You should not miss this wonderful spot on earth.
If you follow the course of the Trave towards Lübeck, you will reach the Dummersdorfer Ufer on its western flank south of Skandinavienkai. This approximately 5-kilometre-long stretch of riverbank was placed under nature conservation as early as 1958. Since 1991, the Dummersdorfer Feld has also been a protected landscape area. Covering a total of 340 hectares, the area is home to many endangered and highly sensitive plant and animal species, for which the steep shore and undulating landscape provide many tiny biotopes.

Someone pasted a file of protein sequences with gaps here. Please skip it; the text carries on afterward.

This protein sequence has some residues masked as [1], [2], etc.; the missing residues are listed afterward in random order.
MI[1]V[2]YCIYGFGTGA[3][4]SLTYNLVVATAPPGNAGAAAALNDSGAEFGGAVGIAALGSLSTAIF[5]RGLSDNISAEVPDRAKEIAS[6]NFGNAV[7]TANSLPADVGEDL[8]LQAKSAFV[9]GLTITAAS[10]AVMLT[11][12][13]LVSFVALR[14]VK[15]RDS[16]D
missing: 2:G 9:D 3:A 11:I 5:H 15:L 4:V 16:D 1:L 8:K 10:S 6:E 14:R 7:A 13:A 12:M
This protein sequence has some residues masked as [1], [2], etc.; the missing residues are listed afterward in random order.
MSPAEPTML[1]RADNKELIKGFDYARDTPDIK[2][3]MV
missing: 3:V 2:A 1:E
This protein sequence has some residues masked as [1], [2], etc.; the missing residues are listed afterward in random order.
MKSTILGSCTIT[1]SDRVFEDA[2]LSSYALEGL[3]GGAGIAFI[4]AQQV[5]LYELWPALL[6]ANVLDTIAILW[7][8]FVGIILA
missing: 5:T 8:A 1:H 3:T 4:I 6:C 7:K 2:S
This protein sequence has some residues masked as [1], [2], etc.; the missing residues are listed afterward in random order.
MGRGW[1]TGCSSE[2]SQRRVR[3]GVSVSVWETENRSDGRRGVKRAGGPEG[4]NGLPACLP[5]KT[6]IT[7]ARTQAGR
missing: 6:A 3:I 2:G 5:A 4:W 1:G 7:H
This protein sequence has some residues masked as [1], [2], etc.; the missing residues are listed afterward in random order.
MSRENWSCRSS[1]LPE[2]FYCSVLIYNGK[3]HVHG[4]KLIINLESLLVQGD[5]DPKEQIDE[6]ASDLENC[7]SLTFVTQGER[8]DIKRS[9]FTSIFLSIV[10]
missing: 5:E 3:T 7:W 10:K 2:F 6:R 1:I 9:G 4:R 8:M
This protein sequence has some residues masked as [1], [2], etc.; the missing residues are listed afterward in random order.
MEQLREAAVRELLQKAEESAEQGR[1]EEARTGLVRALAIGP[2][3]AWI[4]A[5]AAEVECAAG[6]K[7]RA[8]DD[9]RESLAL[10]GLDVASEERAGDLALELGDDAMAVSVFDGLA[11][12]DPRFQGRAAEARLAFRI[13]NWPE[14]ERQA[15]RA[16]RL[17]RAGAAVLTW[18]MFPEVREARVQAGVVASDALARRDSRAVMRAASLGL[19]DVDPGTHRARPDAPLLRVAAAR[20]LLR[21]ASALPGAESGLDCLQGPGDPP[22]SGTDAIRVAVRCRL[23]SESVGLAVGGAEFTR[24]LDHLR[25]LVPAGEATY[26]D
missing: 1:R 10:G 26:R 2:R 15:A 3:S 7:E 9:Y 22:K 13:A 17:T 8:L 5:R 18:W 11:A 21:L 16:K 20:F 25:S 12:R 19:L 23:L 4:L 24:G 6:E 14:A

The rolling hills were formed in the course of the ice ages, when glaciers pushed across the land and melted away again. When the water level of the Baltic Sea rose, salt water penetrated the melt channel of the Trave and created the high banks that still exist today. The steep banks are largely characterised by scrub forests, which were used by farmers for centuries for firewood. Around the Stülper Huk, a peninsula jutting into the Trave, there are still extensive dry grasslands that provide a niche for rare plant species. Thyme, heath carnations and gentian, for example, have specialised in nutrient-poor, sunny soils - sheep must regularly graze the dry grassland so that the delicate, colourful "specialists" are not deprived of light by faster-growing plant competitors. For this purpose, the landscape conservation association keeps a herd of heidschnucken, which, with a bit of luck, you can see on the Dummersdorfer Ufer. A narrow beach fringe stretches in front of the steep bank.
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